Yearly Archives: 2020

Framed Vs. Frameless Cabinets: Overview and Construction

There are a few broad style decisions that you’ll be making when choosing new cabinets for any room in the home, whether kitchen cabinets or any other location. One primary example here: Whether you’ll be choosing framed or frameless cabinets.

At AWA Kitchen Cabinets, we’re proud to offer a wide range of kitchen cabinet options, including European style frameless cabinets that have become extremely popular in many homes in recent years. How do traditional framed cabinets compare with these frameless cabinet options, both in terms of general characteristics and more specific construction and other variables? This two-part blog series will look at all the important qualities of each.

framed frameless cabinets overview

Framed Cabinet Overview

Framed cabinets remain the most common style in the US, still extremely popular for their distinctive look. Their frames feature faces that allow for very simple installation and drawer or door adjustment, which is a major factor for many buyers.

Now, framed cabinets do require separate skin panels to be installed on-site, on the exposed sides. However, this is worth it for many clients, who enjoy the larger range of sizes and modifications available for framed cabinets than for other types.

Frameless Cabinet Overview

Frameless cabinets, also known as European style frameless cabinets, are a sleeker and more modern look that, as the name suggests, originated in Europe – and remains popular there as well. This style allows for full access into the cabinet interior, with a larger drawer box capacity than framed cabinets.

Cabinet sides are ordered finished from the factory, rather than installed on-site. More fillers are needed in frameless designs, just to ensure that minimum clearance is attained for door and drawer openings. This means there are fewer size and modification options for frameless cabinets, their one major downside compared to framed options.

Now let’s get a bit more specific in several of these areas.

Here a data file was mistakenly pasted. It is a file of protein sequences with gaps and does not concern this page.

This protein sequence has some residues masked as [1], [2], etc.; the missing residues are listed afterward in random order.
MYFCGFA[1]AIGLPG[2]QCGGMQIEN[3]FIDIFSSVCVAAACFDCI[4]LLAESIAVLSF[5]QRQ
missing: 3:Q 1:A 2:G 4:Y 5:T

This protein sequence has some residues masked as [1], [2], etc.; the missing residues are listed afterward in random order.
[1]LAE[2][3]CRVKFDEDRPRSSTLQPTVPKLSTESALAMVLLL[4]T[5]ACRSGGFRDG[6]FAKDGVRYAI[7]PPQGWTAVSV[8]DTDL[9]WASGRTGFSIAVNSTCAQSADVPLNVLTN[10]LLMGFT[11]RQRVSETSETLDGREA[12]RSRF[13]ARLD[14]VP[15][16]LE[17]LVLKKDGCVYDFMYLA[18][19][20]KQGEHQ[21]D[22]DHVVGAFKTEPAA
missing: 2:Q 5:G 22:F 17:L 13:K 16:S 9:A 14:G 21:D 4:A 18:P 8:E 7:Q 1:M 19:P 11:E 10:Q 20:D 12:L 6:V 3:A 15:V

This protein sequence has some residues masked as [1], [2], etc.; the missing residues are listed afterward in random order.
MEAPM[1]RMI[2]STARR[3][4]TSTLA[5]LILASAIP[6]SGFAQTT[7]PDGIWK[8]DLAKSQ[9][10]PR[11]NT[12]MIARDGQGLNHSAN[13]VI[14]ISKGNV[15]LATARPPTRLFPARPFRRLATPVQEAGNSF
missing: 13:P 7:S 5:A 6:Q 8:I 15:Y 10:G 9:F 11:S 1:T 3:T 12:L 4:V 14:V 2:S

Construction Differences

As their names indicate, the key construction alteration for framed cabinets compared to frameless is the solid wood face frame that comes between the door and cabinet box. This frame is made of horizontal rails, plus vertical supports known as stiles. In addition, wood grain directions in the face frame help reinforce the horizontal strength of the cabinet.

In addition, the face frame also limits a negative effect known as racking. This refers to a situation where the cabinet box tilts out-of-square, meaning the horizontal and vertical sections of the cabinet will not be level and the doors or drawers will not align properly. This is one issue that framed cabinets avoid entirely, but frameless cabinets may deal with if they aren’t constructed properly.

For more on the differences between framed and frameless cabinets, or to learn about any of our kitchen cabinets or other product, speak to the staff at AWA Kitchen Cabinets today.

Daily and Long-Term Granite Countertop Care

Many common elements of a given room naturally complement one another in several ways, and a great example within the kitchen is the relationship between kitchen cabinets and kitchen countertops. Often selected at similar times or even together by those remodeling a kitchen space, these two areas are generally close together and can be chosen in ways that either match or contrast each other depending on your aesthetic desires.

At AWA Kitchen Cabinets, we’re proud to offer not only a huge range of base cabinets, utility cabinets and other options among our diverse product selection, but also high-quality granite and quartz countertops for kitchen remodelers. We also provide expertise on the care and upkeep of any of the products we offer – here’s a quick primer on general care for those who choose granite countertops, including some important information on sealing.

daily granite countertop care

General Daily Cleaning

Granite has many benefits, and one of the top ones for many owners is the limited regular maintenance or cleaning it requires. You won’t have to buy any expensive wipes, sprays or other materials once you get granite countertops – rather, the products you already had at home will almost certainly do fine.